Amendment No. 192 makes it clear that, like a final notice, information about a supervisory notice may be published if appropriate, once the notice takes effect. However, the Bill provides that it may not be published if this would be unfair to the person concerned or prejudicial to the interests of consumers. So, if publicising a supervisory action might give rise to a general loss of confidence and therefore may result in damage to consumers, the FSA should not publicise it. Amendment No. 194 imports the definition of "supervisory notice" from Clause 390 for that purpose.

Before I move from this amendment perhaps I may return to the point raised by the noble and learned Lord, Lord Fraser of Carmyllie, when we considered the words "knowingly concerned" in Clause 65. I believe it was the noble and learned Lord, but it may have been someone else. I thought that he was asking about the effect of the word "or" in Clause 65. I said that the authority was entitled, when imposing a financial penalty, also to make a public statement. To be more accurate, what will happen is that the final notice imposing the penalty will itself be published under Clause 386(4), subject to the exceptions in subsection (5) of that clause. So the publication will not be under Clause 65(3)(b). The word "or" does indeed mean "or". If it is of any consolation to the noble and learned Lord, he was right in that respect. I beg to move.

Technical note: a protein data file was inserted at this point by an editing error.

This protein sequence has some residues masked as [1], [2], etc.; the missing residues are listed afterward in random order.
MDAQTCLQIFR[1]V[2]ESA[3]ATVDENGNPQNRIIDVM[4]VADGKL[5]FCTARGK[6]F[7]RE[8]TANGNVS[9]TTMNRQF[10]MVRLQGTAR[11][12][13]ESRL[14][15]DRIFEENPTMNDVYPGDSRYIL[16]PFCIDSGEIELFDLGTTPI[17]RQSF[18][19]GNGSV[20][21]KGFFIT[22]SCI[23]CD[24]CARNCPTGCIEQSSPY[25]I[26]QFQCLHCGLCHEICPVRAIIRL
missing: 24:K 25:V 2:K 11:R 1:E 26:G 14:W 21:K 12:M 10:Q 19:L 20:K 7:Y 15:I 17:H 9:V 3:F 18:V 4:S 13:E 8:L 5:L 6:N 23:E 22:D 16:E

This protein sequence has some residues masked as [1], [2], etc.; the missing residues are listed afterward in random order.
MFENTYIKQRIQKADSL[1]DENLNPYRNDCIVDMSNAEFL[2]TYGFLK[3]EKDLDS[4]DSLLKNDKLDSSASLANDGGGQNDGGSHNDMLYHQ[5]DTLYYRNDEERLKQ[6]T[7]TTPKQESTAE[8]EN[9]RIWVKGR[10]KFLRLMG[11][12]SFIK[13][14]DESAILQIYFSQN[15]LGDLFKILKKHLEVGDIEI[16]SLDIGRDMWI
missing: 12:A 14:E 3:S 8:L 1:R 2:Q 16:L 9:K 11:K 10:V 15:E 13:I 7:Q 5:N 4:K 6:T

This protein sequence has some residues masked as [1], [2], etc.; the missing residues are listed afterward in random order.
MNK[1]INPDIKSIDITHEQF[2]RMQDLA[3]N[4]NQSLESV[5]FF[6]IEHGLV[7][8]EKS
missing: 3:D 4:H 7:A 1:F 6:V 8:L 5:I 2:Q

On Question, amendment agreed to.

Clause 71 [Actions for damages]:

Lord Fraser of Carmyllie

moved Amendment No. 117A: Page 33, line 24, at end insert ("but shall in any event include natural persons and Scottish partnerships under section 4 of the Partnership Act 1890"). The noble and learned Lord said: My Lords, this is a very "tartanising" short point. As I understand Clause 71(2), the opportunity is provided that a "private person" will be defined and shall have, such meaning as may he prescribed". I seek to ensure that there is due acknowledgement of the fact that in Scotland a partnership enjoys the status of a separate legal persona. I should like to see some provision made to ensure that where a meaning is given to the words "private person" in such prescription, the separate legal persona of a Scottish partnership will be recognized. I beg to move.